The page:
What is addiction?
There are plenty of varying definitions and theories surrounding addiction. According to some theories, addiction is the physical experience of dependence on a certain drug, as characterized by withdrawal symptoms. Other definitions are focused on the psychological dependence on drugs. There are theories that explain addiction with a medical model while others focus on the social and cultural issues surrounding addiction. For some, addiction is a sub-category of compulsive disorders.
For me, I consider addiction to be a broader issue involving addictive drug use and repeated destructive relationships. The term addiction refers to any behavior, whether involving substance abuse or not, that:
- Is repetitive, persistent, and has begun to dominate
- Possesses a quality of compulsion (doesn’t feel as if there’s a choice)
- Poses serious negative consequences, but the person carries on regardless
- Involves psychological or physical dependence, and trying to stop the behavior causes significant physical or psychological distress
- Involves an element of denial, to a person or others, of the negative consequences and of the dependence.
Changing how we feel
Addictive substances and activities alter the way we feel. Sometimes the change is due to the direct effect of the drug on the nervous system. Sometimes it is due to a behavior like gambling that stimulates the brain’s own reward mechanisms and changes how we feel. Either way, it is important to note that addiction can be caused by an addictive substance or behavior.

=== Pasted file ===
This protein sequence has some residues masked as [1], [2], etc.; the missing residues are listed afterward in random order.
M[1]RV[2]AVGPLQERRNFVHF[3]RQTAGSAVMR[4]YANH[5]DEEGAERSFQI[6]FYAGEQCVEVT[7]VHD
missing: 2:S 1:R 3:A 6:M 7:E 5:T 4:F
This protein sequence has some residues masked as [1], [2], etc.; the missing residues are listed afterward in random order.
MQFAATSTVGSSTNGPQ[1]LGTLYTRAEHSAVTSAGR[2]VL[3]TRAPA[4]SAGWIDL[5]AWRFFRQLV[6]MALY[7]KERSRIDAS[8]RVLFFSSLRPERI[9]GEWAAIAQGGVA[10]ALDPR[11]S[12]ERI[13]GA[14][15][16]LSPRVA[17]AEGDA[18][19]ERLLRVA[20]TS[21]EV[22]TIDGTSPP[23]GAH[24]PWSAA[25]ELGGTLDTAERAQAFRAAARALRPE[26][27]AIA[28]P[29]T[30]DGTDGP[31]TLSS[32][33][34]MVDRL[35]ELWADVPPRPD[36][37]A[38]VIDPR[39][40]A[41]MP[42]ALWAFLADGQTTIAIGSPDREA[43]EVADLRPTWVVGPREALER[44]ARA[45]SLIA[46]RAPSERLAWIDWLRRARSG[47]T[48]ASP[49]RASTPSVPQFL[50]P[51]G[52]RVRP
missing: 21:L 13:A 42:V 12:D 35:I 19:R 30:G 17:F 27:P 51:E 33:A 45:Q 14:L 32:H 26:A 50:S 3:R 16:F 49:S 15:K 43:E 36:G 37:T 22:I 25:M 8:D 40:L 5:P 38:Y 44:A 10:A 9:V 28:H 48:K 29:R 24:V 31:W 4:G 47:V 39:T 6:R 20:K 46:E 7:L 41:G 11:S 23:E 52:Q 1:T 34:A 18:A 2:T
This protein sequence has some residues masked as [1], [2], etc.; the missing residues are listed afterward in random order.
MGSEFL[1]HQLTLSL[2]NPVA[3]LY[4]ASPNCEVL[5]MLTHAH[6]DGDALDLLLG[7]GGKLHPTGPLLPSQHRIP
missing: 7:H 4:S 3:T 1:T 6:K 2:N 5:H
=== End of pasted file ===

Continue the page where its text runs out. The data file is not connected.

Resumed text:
Traditionally, the use of these substances has been considered a form of self-medication, or an attempt to minimize an unbearable physical or psychological pain (even though the pain is sometimes an unbearable amount of happiness or of instinctual tension). Psychological pain often takes the form of anxiety or depression, while physical pain is caused due to injury or illness.
For some people, the pain can be connected to the trauma of social factors like racism and poverty can lead people to start using drugs or engaging in certain activities. An addiction can also be caused by an underlying psychiatric condition.
In this way, we start to understand addiction as an attempt to cope with an unbearable situation or issue and not a search for pleasure. The person is faced with something that they can’t manage and seek a solution in an activity or substance. This response is not always problematic, even though it may carry on for some time. The individual may even overcome their addiction by finding more suitable ways of coping. An increased level of dependence increases the physical and psychological consequences of stopping the use of addictive substances and activities. The need to avoid the effects of withdrawal prompts addicts to use more of the product. Addiction Care provides face-to-face training sessions on the Treatment to suit you and your needs.
Next, we will be looking at how addiction affects individuals dealing with addiction as well as individuals mandated with the task of dealing with addiction.
NHS Counselors: Underpaid, undervalued, and under pressure
According to reports from research conducted by Gemma Ryan’s stemming from a BACP survey of members’ experience working for the NHS, Healthcare Counselling and Psychotherapy Journal, April 2020, there is an increased level of dependency and intolerance. Often, individuals need to adapt to the presence of the substance or activity to achieve the desired effect. With addiction increasing in prominence, other aspects of an individual’s life are becoming less prominent. Stress from work, finances, and relationships can become secondary in importance leading to issues that in turn, lead to addiction as a way of coping. This establishes a self-perpetuating cycle of addiction-destructiveness.
It can be hard to break and diverge from the cycle of addiction and destructiveness since it involves overcoming the painful reality of the current situation along with any underlying issues.